Obese individuals who contract Covid-19 are seven times more likely to develop severe symptoms than people of normal/healthy weight.
A study published by the Obesity Society indicated that the odds of developing severe Covid-19 symptoms are seven times higher in obese individuals. In fact, the necessity for mechanical ventilation increased with rising BMIs (Body Mass Index), with 85.7% of severely obese patients requiring mechanical ventilators to breathe (1). Furthermore, higher BMIs were also associated with higher mortality rates as obese patients are at greater risk of developing severe forms of the disease, according to another report published in the Obesity Research and Clinical Practice Journal (2).
Other studies also indicate links between obesity and the severity of Covid-19. In a study published in Obesity Reviews, obese individuals are more likely to contract Covid-19 than healthy weight people and have worse outcomes including being more than twice as likely to need to be admitted to hospital; and once in hospital, they have a 74% higher chance of admission to an intensive care unit, and a 48% higher risk of death (3).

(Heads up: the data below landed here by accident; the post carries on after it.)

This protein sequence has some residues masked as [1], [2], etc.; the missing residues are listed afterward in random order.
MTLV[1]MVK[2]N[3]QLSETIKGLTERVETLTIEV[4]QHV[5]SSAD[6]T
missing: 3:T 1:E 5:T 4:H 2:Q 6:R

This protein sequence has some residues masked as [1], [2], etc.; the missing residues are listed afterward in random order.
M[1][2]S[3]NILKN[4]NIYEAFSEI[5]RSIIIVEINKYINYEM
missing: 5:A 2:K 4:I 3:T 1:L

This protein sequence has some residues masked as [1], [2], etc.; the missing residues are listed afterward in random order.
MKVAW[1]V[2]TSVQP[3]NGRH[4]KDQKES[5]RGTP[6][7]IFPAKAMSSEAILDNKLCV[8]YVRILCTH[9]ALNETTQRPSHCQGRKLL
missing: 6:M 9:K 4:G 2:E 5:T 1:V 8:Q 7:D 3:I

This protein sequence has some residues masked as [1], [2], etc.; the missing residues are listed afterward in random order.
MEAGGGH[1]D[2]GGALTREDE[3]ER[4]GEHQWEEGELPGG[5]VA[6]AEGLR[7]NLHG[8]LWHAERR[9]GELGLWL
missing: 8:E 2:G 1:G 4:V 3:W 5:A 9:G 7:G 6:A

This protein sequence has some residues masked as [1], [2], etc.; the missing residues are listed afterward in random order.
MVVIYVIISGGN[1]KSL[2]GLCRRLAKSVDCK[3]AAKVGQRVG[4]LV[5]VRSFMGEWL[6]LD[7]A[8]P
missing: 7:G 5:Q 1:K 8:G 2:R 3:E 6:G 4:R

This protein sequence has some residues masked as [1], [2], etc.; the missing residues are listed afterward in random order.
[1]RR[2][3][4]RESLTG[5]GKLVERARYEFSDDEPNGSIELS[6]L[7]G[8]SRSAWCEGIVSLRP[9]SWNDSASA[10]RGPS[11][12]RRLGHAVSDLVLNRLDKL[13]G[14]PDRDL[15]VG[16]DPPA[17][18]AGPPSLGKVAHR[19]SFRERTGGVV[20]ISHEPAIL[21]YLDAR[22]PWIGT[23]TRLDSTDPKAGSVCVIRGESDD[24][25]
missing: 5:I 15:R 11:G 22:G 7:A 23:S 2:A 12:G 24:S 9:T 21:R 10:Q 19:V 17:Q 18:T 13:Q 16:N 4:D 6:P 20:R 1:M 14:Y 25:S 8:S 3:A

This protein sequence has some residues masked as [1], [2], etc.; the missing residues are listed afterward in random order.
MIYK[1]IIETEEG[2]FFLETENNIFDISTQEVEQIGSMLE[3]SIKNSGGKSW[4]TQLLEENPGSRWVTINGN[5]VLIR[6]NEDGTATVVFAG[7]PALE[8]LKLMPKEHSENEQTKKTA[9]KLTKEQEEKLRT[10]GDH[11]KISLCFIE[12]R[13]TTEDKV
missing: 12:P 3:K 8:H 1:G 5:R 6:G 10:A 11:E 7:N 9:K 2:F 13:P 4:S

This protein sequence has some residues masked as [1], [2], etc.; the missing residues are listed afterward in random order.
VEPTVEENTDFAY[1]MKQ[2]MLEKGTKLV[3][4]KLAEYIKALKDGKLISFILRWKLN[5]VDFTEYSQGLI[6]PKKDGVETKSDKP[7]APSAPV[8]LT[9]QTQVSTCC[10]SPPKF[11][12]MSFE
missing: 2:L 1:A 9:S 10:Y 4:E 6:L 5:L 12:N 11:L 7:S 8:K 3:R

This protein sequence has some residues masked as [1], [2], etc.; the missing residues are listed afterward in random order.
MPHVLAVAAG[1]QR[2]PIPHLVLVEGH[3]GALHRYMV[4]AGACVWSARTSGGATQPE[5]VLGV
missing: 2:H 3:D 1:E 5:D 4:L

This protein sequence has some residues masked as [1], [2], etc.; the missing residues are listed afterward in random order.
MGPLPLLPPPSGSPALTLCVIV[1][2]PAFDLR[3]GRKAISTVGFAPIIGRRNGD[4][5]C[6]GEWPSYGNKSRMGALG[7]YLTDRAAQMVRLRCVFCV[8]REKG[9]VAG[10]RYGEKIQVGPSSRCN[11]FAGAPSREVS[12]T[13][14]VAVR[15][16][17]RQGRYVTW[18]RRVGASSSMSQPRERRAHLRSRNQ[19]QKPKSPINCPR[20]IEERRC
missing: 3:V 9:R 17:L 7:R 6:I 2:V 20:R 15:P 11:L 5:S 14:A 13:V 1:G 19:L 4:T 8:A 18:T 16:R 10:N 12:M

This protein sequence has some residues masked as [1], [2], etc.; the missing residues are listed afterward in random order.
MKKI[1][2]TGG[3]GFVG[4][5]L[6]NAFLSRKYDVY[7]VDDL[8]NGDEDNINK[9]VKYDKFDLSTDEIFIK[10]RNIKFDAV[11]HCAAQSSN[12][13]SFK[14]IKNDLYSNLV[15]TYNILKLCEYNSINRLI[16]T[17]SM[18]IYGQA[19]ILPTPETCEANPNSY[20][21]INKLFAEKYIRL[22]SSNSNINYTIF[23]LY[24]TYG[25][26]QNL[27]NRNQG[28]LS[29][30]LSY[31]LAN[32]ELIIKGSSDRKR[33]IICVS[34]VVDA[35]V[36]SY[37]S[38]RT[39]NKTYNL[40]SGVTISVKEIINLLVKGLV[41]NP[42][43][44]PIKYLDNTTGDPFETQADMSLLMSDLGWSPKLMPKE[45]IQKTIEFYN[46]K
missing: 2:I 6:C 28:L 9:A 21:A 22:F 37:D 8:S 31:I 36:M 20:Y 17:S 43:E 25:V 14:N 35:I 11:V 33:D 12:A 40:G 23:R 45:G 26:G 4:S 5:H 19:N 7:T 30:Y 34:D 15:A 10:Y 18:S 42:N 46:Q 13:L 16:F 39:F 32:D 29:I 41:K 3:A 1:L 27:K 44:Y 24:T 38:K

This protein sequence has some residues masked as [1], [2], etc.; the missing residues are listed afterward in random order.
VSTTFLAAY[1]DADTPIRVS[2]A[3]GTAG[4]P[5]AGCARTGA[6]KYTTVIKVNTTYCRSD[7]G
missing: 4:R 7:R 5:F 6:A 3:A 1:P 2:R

In order to stay fit amid a pandemic, the United Nations (UN) Interagency Task Force on non-communicable diseases (NCDs) recommends a healthy lifestyle of a balanced, nutritious diet and regular exercise. In addition to offering benefits such as reduced stress and anxiety, a healthy lifestyle is also the first line of defense against obesity, heart disease and diabetes, the leading risk factors for severe cases of Covid-19.
1. de Siqueira, J., Almeida, L.G., Zica, B.O., et al. Impact of obesity on hospitalizations and mortality, due to COVID-19: A systematic review. Obesity research & clinical practice, 2020; 14(5): 298-403. Accessible at: 10.1016/j.orcp.2020.07.005. (Last accessed: 2 December 2020)
2. Simonnet A., Chetboun, M., Poissy, J., et al. High prevalence of obesity in severe acute respiratory syndrome coronavirus-2 (SARS-CoV-2) requiring invasive mechanical ventilation. Obesity. 2020; 28(7). Accessible at: 10.1002/ oby.22831. (Last accessed: 2 December 2020)
3. Popkin, B.M., Du, S., Green, W.D., et al. Individuals with obesity and COVID-19: A global perspective on the epidemiology and biological relationships. Obesity Reviews, 2020; 21(11): e131128. Accessible at: https://doi.org/10.1111/obr.13128. (Last accessed: 11 December 2020)